Milford Haven: the Sea Empress Oil Spill

Milford Haven: the Sea Empress Oil Spill

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Just after 20:00 GMT on the evening of Thursday, 15 February 1996 the Sea Empress was entering the Milford Haven Waterway at St. Ann's Head en route from the North Sea to deliver 130,000 tonnes of North Sea crude to the Texaco oil refinery near Pembroke. Sailing against the outgoing tide and in calm conditions, at 20:07 GMT the ship was pushed off course by the current and became grounded after hitting rocks in the middle of the channel. The collision punctured her starboard hull causing oil to pour out into the sea. Tugs from Milford Haven Port Authority were sent to the scene and attempted to pull the vessel free and re-float her. During the initial rescue attempts, she detached several times from the tugs and grounded repeatedly - each time slicing open new sections of her hull and releasing more oil

The spill occurred within the Pembrokeshire Coast National Park - one of Europe's most important and sensitive wildlife and marine conservation areas. It was Britain's third largest oil spillage and the twelfth largest in the world at the time.

A full scale emergency plan was activated by the authorities. News of the grounding was first reported at 21:18 on the BBC's Nine O'Clock News - just over an hour after she ran aground. Over the next few days, frantic efforts to pull the vessel from the rocks continued. Tugboats were drafted in from the ports of Dublin, Liverpool and Plymouth to assist with the salvage operation.

Nearly a week after her initial grounding and after spilling 73,000 tonnes of oil into the ecologically sensitive waters of the Pembrokeshire coast, she was eventually pulled free from the rocks. The battered tanker was towed to berth at a disused jetty in the Milford Haven waterway. Her remaining cargo of 57,000 tonnes of oil was pumped out for refining. She remained berthed in the haven for six weeks before being towed to Belfast for repair.

The Sea Empress disaster occurred in Britain's only coastal national park and in one of only three UK marine nature reserves. The tanker ran aground very close to the islands of Skomer and Skokholm - both national nature reserves, Sites of Special Scientific Interest (SSSI) and special protection areas and home to Manx Shearwaters, Atlantic Puffins, Guillemots, Razorbills, Great Cormorants, Kittiwakes, European Storm-petrels, Common Shags and Eurasian Oystercatchers.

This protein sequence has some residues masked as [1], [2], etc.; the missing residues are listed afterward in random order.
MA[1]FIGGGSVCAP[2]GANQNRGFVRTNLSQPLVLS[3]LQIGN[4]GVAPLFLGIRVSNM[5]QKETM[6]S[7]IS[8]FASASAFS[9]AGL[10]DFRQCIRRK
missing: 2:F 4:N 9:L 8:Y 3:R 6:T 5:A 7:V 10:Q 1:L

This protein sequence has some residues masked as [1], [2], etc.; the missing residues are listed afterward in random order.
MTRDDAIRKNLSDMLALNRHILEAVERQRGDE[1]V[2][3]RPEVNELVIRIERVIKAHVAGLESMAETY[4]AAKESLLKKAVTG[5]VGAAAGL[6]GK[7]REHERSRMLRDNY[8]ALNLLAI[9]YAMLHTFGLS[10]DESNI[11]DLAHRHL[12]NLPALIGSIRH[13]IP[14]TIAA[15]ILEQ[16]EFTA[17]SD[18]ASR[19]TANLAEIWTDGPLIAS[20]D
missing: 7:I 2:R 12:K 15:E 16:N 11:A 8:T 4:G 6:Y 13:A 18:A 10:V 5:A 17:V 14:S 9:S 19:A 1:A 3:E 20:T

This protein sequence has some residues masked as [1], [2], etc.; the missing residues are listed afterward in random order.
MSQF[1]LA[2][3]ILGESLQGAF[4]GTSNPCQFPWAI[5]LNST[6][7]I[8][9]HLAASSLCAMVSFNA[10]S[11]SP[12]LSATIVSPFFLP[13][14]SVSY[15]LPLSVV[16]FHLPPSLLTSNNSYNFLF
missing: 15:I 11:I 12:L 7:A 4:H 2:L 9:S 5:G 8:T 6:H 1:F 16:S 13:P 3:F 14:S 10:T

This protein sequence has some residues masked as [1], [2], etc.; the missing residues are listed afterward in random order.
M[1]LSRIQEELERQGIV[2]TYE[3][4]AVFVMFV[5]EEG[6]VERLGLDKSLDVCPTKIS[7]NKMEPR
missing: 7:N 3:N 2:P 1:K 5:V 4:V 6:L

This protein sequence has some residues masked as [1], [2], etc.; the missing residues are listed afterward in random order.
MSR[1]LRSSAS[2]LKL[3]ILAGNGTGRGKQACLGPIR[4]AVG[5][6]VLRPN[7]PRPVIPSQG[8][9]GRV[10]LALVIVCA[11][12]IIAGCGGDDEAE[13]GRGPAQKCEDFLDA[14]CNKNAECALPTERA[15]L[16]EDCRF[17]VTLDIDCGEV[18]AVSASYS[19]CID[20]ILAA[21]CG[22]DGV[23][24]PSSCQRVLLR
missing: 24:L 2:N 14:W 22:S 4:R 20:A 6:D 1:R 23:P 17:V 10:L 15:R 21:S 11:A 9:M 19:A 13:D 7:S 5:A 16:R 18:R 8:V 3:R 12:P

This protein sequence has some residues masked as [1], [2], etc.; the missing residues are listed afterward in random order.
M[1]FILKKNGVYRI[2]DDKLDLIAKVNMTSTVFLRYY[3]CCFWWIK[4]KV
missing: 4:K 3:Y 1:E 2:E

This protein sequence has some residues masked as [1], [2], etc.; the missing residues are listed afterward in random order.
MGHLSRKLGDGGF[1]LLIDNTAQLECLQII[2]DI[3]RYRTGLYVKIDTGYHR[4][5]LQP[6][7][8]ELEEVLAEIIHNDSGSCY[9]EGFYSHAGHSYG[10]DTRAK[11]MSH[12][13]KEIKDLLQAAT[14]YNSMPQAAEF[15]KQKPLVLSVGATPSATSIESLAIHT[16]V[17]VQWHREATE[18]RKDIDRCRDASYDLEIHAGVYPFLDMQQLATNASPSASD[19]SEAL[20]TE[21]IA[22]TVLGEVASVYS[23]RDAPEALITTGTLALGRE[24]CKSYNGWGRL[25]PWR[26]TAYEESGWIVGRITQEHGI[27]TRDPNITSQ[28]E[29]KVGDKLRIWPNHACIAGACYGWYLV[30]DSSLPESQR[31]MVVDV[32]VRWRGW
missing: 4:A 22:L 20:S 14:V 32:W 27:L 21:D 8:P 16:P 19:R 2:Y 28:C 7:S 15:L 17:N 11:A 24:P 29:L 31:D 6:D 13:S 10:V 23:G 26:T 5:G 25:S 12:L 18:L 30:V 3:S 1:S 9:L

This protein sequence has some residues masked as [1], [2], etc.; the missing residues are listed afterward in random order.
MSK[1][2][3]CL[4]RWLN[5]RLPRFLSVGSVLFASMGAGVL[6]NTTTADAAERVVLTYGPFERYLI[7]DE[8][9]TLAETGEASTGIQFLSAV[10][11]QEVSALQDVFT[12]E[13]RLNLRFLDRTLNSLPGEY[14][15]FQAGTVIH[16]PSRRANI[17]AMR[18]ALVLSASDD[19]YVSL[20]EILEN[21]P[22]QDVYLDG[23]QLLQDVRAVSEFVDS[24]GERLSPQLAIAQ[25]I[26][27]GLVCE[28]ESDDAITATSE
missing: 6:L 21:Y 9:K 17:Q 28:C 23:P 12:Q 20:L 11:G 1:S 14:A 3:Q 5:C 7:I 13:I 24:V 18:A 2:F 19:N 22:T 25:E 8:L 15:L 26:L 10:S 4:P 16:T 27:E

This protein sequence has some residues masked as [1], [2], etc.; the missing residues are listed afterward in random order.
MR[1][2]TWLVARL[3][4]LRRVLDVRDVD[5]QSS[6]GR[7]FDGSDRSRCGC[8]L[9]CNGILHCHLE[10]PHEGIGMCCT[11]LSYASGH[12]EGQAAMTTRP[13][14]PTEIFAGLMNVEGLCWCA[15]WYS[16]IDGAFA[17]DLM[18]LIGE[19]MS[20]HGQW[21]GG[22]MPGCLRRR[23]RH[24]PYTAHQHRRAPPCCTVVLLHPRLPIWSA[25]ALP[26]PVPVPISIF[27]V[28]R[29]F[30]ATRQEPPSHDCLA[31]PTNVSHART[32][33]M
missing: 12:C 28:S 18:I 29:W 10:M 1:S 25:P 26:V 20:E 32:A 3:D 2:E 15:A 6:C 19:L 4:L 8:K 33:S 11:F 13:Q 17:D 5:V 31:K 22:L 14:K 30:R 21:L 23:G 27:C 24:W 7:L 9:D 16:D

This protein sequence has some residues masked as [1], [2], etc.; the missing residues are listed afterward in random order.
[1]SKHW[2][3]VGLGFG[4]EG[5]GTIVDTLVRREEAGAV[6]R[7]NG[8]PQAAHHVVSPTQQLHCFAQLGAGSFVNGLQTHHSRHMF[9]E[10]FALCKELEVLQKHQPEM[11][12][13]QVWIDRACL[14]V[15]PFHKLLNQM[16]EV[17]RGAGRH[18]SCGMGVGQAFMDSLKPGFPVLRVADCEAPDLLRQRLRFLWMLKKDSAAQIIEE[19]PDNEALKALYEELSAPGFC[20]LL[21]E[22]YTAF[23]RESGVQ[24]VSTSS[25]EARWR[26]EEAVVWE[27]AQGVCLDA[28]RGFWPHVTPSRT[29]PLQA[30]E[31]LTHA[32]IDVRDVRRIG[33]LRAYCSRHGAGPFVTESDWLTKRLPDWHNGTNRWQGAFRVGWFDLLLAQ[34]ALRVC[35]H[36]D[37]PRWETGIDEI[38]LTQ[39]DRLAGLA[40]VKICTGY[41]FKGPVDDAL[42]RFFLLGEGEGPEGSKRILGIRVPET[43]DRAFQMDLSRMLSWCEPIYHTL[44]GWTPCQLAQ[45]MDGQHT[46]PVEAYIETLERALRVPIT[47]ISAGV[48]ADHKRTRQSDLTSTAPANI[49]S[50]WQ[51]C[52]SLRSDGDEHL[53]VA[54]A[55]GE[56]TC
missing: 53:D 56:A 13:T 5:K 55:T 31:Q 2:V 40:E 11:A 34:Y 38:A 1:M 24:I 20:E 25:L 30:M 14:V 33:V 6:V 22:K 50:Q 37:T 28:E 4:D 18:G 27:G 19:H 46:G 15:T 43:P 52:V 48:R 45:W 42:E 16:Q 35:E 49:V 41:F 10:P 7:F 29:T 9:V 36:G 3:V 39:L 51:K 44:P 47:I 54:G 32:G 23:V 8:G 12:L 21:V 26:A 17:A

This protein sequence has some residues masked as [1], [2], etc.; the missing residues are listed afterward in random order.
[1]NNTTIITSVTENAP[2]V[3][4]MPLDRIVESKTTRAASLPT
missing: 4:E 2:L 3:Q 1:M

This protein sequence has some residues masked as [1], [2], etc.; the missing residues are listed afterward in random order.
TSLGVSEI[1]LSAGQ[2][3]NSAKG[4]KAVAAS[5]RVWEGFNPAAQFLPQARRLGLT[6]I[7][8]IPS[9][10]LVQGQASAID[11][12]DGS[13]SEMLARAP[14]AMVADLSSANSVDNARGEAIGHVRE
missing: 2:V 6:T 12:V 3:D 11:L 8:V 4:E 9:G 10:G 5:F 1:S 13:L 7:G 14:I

Birds at sea were hit hard during the early weeks of the spill, resulting in thousands of deaths. The Pembrokeshire grey seal population didn't appear to be affected too much and impacts to subtidal wildlife were limited. However, much damage was caused to shorelines affected by bulk oil. Shore seaweeds and invertebrates were killed in large quantities. Mass strandings of cockles and other shellfish occurred on sandy beaches. Rock pool fish were also affected. However, a range of tough shore species were seen to survive exposure to bulk oil and lingering residues.

A rescue centre for oiled birds was set up in Milford Haven. According to the Countryside Council for Wales (CCW), over 70% of released guillemots died within 14 days. Just 3% survived two months and only 1% survived a year.

The Pembrokeshire coast is home to common porpoises and bottlenose dolphins. The effects of the oil and chemical pollution on these species remains unknown. Significant numbers of both species were recorded in the waters off the Skomer Marine Nature Reserve during the spring and summer of 1996.

The main containment and dispersement of the oil slick at sea was completed within six weeks. However, the removal of oil on shore took over a year until the late spring of 1997. Small amounts of oil were still found beneath the sand on sheltered beaches and in rock pools in 1999 - three years after the spill.
The effects of the spill were not as bad as initially predicted. This was due in part to the time of year when the spill occurred. In February, many migratory animals had not yet arrived back in Pembrokeshire for breeding. Along with stormy weather which helped break-up and naturally disperse the oil, the effect on wildlife would have been much worse if the spill had occurred just a month later. The spill would have undoubtedly been catastrophic for both the environment and local economy if it had occurred during the summer months.
Much of the Pembrokeshire coastline recovered relatively quickly. By 2001, the affected marine wildlife population levels had more-or-less returned to normal.

The greatest effect of the spill was on the children of the local communities who were shocked to the core that this black sludge carrying the bedraggled bodies of sea birds had impacted their beautiful remote rocky shores and sandy bays. It prompted the formation of SCAN, the Schools and Communities Agenda 21 network and there was an upsurge in ecological spirituality, which, through school conferences in Swansea, Cardiff and Coventry, produced meditations on the ‘Great Coventry Tapestry’.


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